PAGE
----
Steven Telck’s trike adventure continues! Read all about it …
Cell phones seem to die an early death in Vietnam and Asia in general. Unlike Wyoming which is dry as a bone it is not here dry as a bone. When I went to a repair shop to deal with a technician who was trying to set up the APN files on my phone I noticed they had three plexiglass boxes with vacuum pumps on top and heating pads inside. When your phone finally gives up the ghost due to humidity you take it down to the shop where they set it on a heating pad inside of a box and turn a vacuum pump on to suck all the moisture out of it. Similar to the old dry rice trick to remove moister from electronics, but who can find dry rice in Vietnam.
Any one who tells you this is the dry season in Vietnam is a bold face liar or so badly informed he or she should be a weather person.
Our communication has I improved after finding the online any language translator. It does require a data connection but that is dirt cheap in Vietnam so we all have it now. Just heard my air horn go off again. Might need to fire up the translator and find out how to say “please keep your hands off the air horn” as it is keeping me awake. I don’t think they understand how hard it is to pump up the air tank with a dinky travel pump. I guess the easiest solution is just remove it every night and take it to our room. Some people just think they have the right to touch even if it doesn’t belong to them.
Glad I don’t have the Jack hammer man’s job. Would not enjoy standing in the sun all day long chipping away at a large rock until it was a small rock. No dust mask, no visible hearing protection and working in a pair of flip flops. Never complain about your job until you have walked a mile in this man’s flip flops.
Coffee Phin is a coarse grind of drip style coffee maker. The cheap filters are made of aluminum. I want to find one of stainless. These drip coffee makers make very good coffee, but they are not for those in a hurry as they are very slow.
Found my third cat in Vietnam and he was a cutie. Conned me out of two large shrimp at the restaurant. Even had to peel them as he couldn’t get past the scales. Waitress tried to scare him off, but I told her let it be. Little bugger didn’t even say thanks, just swayed butt. Oh well good karma for me.
When you look at the video of the man pulling a pipe one only wonders why the mud in the field needs to be so smooth. Looks to be very hard work slogging through the mud pulling the smoothing device.
Last stop for coffee we had a waiter in a hammock. He was perched up in this hammock watching TV. If customers wanted anything he would pop out of the hammock to serve and then back he went. Now I don’t know about others but getting into a hammock for me is an injury risking endevor. I can only think of falling from that height and fracturing my old melon.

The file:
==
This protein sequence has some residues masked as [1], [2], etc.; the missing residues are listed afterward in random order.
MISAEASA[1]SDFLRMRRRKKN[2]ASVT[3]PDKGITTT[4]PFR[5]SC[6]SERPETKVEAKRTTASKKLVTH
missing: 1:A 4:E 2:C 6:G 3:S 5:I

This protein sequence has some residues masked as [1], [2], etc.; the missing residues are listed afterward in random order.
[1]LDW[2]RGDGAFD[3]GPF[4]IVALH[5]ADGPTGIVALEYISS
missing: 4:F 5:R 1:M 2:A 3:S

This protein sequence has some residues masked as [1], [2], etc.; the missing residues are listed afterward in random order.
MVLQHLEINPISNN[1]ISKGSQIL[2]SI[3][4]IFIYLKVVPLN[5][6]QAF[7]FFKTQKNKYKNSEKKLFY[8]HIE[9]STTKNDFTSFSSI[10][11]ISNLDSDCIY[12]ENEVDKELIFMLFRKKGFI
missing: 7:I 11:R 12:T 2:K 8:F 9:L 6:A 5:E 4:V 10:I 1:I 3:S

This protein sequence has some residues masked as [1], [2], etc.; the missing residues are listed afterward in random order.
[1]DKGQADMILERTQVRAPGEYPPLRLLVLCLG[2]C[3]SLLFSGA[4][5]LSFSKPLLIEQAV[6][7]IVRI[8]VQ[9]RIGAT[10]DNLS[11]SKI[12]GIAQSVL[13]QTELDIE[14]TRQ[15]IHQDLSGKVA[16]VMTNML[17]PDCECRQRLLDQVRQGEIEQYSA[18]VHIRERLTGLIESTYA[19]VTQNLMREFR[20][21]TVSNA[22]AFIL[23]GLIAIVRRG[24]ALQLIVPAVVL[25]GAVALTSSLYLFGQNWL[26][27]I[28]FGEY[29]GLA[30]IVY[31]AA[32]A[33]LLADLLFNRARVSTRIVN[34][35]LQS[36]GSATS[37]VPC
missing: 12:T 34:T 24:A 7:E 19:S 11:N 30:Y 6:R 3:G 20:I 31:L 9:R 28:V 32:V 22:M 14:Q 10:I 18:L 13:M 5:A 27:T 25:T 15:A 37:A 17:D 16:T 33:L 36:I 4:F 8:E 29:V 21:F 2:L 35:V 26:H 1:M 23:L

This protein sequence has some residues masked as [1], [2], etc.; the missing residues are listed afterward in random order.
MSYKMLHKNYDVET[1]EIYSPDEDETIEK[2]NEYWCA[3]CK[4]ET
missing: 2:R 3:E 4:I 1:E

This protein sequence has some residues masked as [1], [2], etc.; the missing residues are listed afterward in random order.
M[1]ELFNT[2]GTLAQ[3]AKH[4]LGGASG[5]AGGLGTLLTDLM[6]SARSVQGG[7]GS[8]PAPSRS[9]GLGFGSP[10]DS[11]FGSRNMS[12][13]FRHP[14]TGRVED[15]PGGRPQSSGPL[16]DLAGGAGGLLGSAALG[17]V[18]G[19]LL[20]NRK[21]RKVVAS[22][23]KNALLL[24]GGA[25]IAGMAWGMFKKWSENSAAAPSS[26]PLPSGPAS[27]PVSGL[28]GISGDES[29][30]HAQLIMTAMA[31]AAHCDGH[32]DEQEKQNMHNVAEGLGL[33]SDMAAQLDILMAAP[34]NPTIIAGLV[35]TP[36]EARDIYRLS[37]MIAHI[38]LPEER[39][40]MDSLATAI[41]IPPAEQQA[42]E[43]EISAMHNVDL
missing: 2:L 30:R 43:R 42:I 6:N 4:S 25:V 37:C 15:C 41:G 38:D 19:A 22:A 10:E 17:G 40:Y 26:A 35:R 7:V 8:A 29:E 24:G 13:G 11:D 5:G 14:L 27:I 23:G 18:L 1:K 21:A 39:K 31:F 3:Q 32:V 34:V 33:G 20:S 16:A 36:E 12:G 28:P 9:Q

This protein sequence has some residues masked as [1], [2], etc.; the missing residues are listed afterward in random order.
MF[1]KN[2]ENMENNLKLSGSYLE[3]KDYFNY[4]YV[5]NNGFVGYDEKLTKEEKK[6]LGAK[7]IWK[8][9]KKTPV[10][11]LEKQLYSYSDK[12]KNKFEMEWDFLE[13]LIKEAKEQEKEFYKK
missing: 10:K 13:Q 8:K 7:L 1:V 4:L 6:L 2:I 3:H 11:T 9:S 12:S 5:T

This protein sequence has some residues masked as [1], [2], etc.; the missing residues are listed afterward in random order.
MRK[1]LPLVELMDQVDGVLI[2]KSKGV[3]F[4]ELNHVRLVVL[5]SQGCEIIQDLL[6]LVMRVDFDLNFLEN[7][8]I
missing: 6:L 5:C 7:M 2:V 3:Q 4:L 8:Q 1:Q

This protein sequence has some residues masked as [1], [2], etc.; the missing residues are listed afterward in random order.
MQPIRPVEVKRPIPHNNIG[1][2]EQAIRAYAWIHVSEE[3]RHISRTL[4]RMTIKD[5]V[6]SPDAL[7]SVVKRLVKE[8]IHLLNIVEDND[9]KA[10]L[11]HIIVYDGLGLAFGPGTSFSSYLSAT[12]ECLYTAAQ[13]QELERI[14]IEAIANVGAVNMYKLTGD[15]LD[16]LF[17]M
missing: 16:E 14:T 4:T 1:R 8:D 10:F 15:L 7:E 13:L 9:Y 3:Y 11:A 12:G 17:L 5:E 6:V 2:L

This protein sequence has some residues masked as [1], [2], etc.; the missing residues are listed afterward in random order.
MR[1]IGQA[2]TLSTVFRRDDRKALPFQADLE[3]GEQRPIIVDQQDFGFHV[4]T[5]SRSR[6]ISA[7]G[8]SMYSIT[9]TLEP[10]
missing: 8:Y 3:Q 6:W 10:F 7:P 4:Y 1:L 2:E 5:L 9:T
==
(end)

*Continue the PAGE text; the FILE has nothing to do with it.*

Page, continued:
At a gas station I saw this man filling large blue bottles which are generally only used for drinking water from a public hose. I was wondering if he was the local “Sparklets Man”. Sure hope this water will be for cooking and not for drinking.
Decided to take a road in the country for some sight seeing. On our maps it appeared to be a connecting road to a main road. First thing we noticed was it was not paved but didn’t seem to bad. Next we started to see some ruts in the red mud, still not too bad. Next we started to see ruts so deep you could see where a tractor had been called to remove what ever truck had been sucked down into any given spot. By zigging and zigging my way around these muddy quagmires I was able to make it down the road, but my side bag and the bottoms of my panniers were caked with a thick red chocolate brown mud. Kept looking for Roger until his flashing light told me he was walking this stretch of road. I was politely told we should avoid this type of road in the future. Paved roads are often nrougher than dried corn cobbs in many places, with holes deep enough to bottom out some cars, but at least the mud is minimal on most. Vietnam seems to have a regulation about heavy trucks on AH1. When they come from rural roads they must be washed before traveling down the road. One sees washing stations everywhere. They are blasting off heavy mud with high pressure hoses along side of the road.
The duck farms seem like a scene from a Hitchcock movie by my thinking. They do make a bunch of noise. Well, still alive and healthy, and dodging trucks and motorcycles.